Union Trailer Works

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The Union Camp Trailer was manufactured by the Union Trailer Works Company which was located at 310 Charles Street, Boonville, New York. The Union Trailer Works was actually owned and operated by the Union Loom Works, also known as Union Specialty Works. The company was well known for the manufacturing of quality handmade looms, small furniture, grandfather clocks and many other products as well. The camping trailer was put on the market in 1920, but the company's roots can be traced back much further as is often the case.

The Union Specialty Works was founded by the John H. Elsaser in Boonville, New York in 1911. John purchased the old Boonville high school building and relocated his manufacturing operations from Castorland where he was making chairs and furniture novelties. He also had been dealing in the rag trade, where scraps of cloth were packaged for resale in quilting. He was born on November 8, 1851 and married Catherine Karcher in 1893. They had 6 children; Ben, John A., Carl, Edna, Esther, and Bertha. Catherine passed away on January 17, 1923. Originally all three sons joined the family business but John A. formed a partnership producing potholders. Ben and Carl continued in the family business.

It was their son Ben who in 1915 designed the first loom that would transform the family business. He applied for a patent for his design on March 3, 1915 and was granted US Patent 1,176,822 on March 28, 1916. Thanks to the Arts and Crafts renaissance of the early 20th century business quickly took off. The Union Loom Works was incorporated in 1918. Later siblings Carl and Edna started Carlcraft to deal in fabric repackaging.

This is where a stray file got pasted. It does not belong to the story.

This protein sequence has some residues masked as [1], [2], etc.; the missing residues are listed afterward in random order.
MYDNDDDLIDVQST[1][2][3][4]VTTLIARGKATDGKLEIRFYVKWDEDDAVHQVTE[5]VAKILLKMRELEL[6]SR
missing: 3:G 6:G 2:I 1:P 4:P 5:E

The Elsaser family recoginized the importance of the emerging auto trailer industry and were quick to capitalize upon it. In July of 1920 they formed the Union Trailer Works and announced their entry into the auto trailer market with their Union Half-Ton Trailer. Also introduced at this time was the Union Trailer Camp. It was substantially built of quality materials and featured the standard look and feel for a tent trailer from the time period. All trailers sold were covered by a one year guarantee, four times longer than the industry standard. Be sure to check out their first year brochure, a fortunate find!

On January 17, 1924 John's wife, Catherine, passed away. He married his second wife, Bertha Frisbie, on February 4, 1925. John H. retired from the business sometime around 1928 but stayed very active with his mail order business he conducted off to the side. The business prospered until the Great Depression set in. The corporation was liquidated in 1930, although Ben continued the manufacture of the looms as a private business. Eventually he was albe to repurchase the original loom works and revive the family business. He would continue the business until the 1950's. At the time of this writing it is unclear how long the Union Trailer Works continued to manufacture and sell trailers. Advertising is only found in periodicals from 1921 to 1922. But this is not a good indicator that trailer business was discontinued. It's possible that production might have been scaled back and blended in with the other products and continued until the company's first demise in 1930.

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